Utah: The October cold reached as far south as Utah, setting records near the end of the month. The Snowbird SNOTEL's 40 inches of October snowfall shrunk to a 9 inch base before a few inches fell during the third week of November. The Thanksgiving week storm dumped 4-6 feet, bringing early season base depths to 3-5 feet. More terrain opened in early December once snow was stabilized plus up to a foot of new snow. 3 feet of snow the second week of December opened most terrain in the Cottonwoods on a 5-6 foot base. About two feet fell during the second half of December in the Wasatch but nearly twice as much in the south at Brian Head. Early January storms totalled 3-4 feet in the Cottonwoods and 2 feet elsewhere. Mid-January storms totalled 5 feet in the Cottonwoods and 3-4 feet elsewhere. Late January storms averaged 3 feet in the Cottonwoods and half as much elsewhere. 4 feet from the early February storm closed Little Cottonwood for 2.5 days, while other areas got half as much snow. Second half of February storms were 2+ feet in the Cottonwoods and half as much elsewhere. First half of March snowfall was 2 feet in southern Utah, 1.5 feet in the Cottonwoods and less than a foot elsewhere. 4 feet of snow fell during the second half of March and 2-3 feet in April.

Area

Nov

Dec

Jan

Feb

Mar

Apr

Total

Pct. of Normal

Alta

77

78

152.5

74

82

38.5

502

97%

Solitude (upper)

53

65

126

44

77*

42*

407

85%

Park City (mid)

48

50

79

44

85*

28*

334

115%

Snowbasin

57

55

78

31

63

20*

304

95%

Northern and Central Colorado: Early openings on snowmaking were A-Basin Oct. 11, Keystone Oct. 12 and Loveland Oct. 25. Most of the 3+ feet of October snow was lost during the dry first half of November so open terrain from Thanksgiving into early December was well below average on base depths averaging a bit under 2 feet after average snowfall during the second half of November and less than a foot during early December. Three feet of snow fell Dec. 12-14. Only a foot fell during the second half of December but 3 foot base depths and open terrain were average over the holidays. Early January storms were about 3 feet at Steamboat and averaged half as much elsewhere. Mid-January snowfall was 1-2 feet and late January snowfall 2+ feet. The rare atmospheric river dumped 4-5 feet of dense snow in early February. Second half of February snowfall was 2-4 feet and early March one foot. A-Basin was 90+% open since mid-January. Second half of March snowfall was close to 2 feet. Early April was fairly dry but it snowed 3-5 feet over the rest of the month. There has been minimal snow in May but A-Basin is prepared to reopen pending permission from Summit County.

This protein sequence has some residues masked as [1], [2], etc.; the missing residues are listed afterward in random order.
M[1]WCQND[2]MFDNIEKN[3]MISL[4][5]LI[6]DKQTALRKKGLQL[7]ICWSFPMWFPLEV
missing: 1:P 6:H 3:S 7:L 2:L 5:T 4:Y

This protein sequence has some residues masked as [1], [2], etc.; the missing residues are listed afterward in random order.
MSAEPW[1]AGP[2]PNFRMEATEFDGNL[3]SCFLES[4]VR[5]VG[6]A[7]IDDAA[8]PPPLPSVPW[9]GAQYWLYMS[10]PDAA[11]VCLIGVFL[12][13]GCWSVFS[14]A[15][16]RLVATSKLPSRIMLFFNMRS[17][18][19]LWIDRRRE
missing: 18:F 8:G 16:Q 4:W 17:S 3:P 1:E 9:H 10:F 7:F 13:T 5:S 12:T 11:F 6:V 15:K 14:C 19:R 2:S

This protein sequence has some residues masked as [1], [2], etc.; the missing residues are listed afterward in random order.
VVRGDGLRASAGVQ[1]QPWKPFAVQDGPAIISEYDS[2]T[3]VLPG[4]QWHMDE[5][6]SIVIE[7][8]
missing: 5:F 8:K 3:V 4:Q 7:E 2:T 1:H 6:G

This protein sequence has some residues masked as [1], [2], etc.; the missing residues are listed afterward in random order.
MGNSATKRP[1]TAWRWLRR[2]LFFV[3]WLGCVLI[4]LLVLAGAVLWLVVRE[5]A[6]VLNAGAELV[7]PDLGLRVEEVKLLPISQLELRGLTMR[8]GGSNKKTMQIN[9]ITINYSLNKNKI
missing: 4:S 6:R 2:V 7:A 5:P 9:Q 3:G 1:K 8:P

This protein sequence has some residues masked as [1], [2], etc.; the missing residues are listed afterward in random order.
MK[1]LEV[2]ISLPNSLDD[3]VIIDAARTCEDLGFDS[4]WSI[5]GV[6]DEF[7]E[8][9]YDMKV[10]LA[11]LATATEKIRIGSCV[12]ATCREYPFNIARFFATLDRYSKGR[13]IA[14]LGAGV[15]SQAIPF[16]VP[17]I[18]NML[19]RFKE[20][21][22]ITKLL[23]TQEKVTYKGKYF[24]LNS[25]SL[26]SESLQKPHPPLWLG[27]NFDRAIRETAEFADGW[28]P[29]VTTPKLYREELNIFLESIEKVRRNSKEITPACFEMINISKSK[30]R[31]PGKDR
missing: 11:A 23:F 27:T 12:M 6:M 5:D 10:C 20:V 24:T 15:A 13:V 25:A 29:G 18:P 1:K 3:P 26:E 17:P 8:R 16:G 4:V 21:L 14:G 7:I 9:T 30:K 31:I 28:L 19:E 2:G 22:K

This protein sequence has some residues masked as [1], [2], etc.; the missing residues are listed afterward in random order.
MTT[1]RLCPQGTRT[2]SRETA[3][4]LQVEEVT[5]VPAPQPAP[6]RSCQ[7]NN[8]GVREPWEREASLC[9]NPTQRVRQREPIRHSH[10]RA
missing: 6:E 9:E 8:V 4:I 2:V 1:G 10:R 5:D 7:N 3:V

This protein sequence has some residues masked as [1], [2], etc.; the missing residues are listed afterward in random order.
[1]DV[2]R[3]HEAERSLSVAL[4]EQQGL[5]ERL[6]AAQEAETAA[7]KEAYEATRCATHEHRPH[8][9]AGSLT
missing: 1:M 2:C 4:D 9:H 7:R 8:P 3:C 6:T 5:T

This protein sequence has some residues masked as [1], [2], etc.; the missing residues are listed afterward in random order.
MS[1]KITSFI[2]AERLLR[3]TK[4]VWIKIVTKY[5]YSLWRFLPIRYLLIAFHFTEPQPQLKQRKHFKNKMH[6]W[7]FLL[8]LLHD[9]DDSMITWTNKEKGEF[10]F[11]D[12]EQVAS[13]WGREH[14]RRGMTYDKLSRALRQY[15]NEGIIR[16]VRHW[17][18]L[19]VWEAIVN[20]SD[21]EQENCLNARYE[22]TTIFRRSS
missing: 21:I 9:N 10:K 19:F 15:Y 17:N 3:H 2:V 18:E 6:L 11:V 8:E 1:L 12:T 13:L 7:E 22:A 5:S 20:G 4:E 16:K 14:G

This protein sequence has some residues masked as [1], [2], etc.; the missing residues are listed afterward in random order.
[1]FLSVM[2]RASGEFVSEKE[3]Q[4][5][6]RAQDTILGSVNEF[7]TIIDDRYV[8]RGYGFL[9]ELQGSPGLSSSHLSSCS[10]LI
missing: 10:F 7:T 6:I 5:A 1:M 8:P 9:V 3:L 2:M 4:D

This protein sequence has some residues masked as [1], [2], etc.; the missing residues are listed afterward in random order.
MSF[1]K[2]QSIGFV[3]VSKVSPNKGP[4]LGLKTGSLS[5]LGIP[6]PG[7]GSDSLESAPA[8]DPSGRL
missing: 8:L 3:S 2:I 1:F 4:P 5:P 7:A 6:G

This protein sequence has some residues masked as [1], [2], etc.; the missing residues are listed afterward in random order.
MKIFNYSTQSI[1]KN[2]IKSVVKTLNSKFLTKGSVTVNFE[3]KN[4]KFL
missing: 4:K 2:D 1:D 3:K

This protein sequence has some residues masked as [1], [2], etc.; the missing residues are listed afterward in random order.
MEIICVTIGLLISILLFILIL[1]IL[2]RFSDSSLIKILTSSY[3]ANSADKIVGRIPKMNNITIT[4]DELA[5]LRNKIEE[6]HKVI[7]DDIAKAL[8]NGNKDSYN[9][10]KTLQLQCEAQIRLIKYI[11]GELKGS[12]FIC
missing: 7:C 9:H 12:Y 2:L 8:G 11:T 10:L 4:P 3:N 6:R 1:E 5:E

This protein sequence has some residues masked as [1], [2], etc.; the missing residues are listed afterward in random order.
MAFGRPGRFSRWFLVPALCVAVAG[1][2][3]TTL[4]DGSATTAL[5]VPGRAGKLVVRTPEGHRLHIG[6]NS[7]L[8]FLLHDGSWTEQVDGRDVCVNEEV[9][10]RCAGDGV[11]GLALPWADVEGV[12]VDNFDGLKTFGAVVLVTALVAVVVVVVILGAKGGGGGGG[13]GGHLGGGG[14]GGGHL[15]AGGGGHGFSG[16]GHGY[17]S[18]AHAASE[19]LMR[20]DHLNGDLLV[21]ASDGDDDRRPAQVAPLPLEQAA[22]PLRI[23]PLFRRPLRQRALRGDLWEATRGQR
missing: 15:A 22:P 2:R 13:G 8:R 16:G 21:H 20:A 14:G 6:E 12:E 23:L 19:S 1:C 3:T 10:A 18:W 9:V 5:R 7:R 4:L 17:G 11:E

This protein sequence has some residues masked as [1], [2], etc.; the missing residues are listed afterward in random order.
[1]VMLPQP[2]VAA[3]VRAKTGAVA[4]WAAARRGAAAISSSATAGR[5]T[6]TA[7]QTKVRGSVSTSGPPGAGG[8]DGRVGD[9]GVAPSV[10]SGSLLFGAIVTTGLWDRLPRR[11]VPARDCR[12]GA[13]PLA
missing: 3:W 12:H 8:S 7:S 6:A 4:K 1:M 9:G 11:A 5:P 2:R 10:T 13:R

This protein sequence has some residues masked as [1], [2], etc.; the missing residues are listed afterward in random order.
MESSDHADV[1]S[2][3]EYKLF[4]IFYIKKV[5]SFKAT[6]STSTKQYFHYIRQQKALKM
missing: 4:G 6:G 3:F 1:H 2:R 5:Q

Area

Nov

Dec

Jan

Feb

Mar

Apr

Total

Pct. of Normal

Breckenridge

24

63

65

120

48*

58*

378

107%

Copper Mt.

12

40

35

94

41

38*

260

93%

Loveland

29

60

51

91

45*

54*

330

96%

Winter Park

25

60

70

89

45

70

359

103%

Southern and Western Colorado: The Rocky Mountain Biological Lab at Gothic (between Crested Butte and Aspen) had 20 inches October snowfall but lost its base during the dry first half of November. Wolf Creek had 22 inches October snowfall and Monarch 38 inches, so both opened by Nov. 1. The Southwest was the region most favored during the third week of November plus about 3 feet of snow during the ensuing two weeks. A mid-December storm averaged 2 feet at most areas but 4 feet at Monarch. Base depths were 3-4 feet at most areas and 5 feet at Wolf Creek and Monarch after up to one foot of snow the week before Christmas. The Southwest storm after Christmas dumped 4 feet at Wolf Creek and about 2 feet at other southern areas. In early January it only snowed a few inches in the Southwest but about a foot farther north. Mid-January snowfall was 3 feet at Wolf Creek and 1-2 feet elsewhere. Part of Crested Butte's North face opened January 15 and Taos' Kachina Peak lift opened January 18. Late January snowfall averaged 1 foot and first half of February 2 feet. Second half of February snowfall was two feet from Aspen to Monarch but only a foot in the Southwest. Early March snowfall was 1-2 feet and later Match snowfall was 2 feet. Ski Apache was the last Southwest area to be open to March 22. In April it snowed almost 3 feet in Aspen but no more than half as much farther south.

Area

Nov

Dec

Jan

Feb

Mar

Apr

Total

Pct. of Normal

Aspen Mt.

42

53

44

49

36

32*

256

102%

Monarch

88

74

51

44

33

19

309

109%

Wolf Creek

79

110

44

36

52

8

329

84%

Taos

60

42

34

53

51*

5*

245

96%

Northeast: The first openings were Killington Nov. 3, Mt. St. Sauveur Nov. 8 and Sunday River Nov. 9. Early November weather was favorably cold but there was mixed precipitation late in the month. Terrain expanded some in early December with 1.5 feet of new snow. Rain on Dec. 14 depressed trail counts. There was some recovery before Christmas, but a tough holiday week with some freezing rain. Conditions in early January improved with 1-2 feet of new snow, but it rained the second weekend. Conditions improved with up to 2+ feet of snow over MLK weekend and another foot later in the month. The first half of February was excellent with cold weather and 3 feet of snow in northern areas. Northern areas got another 3 feet during the second half of February but totals were less than half as much farther south with some rain as well. Early March had considerable melt/freezing with trail counts declining during the second week. Smuggler's Notch's last day was March 17 and Waterville Valley's last day was March 18. March averaged barely a foot of new snow and April less than 2 feet except for Sugarloaf. There was a rare early May snowstorm, well after nearly all areas would been closed anyway due to the warm and rainy March and April.

Area

Nov

Dec

Jan

Feb

Mar

Apr

Total

Pct. of Normal

Stowe

27

40

67

72

20

27

253

83%

Killington

26

43

54

34

11

20

188

78%

Sugarloaf

28

18

27

38

14

46

171

98%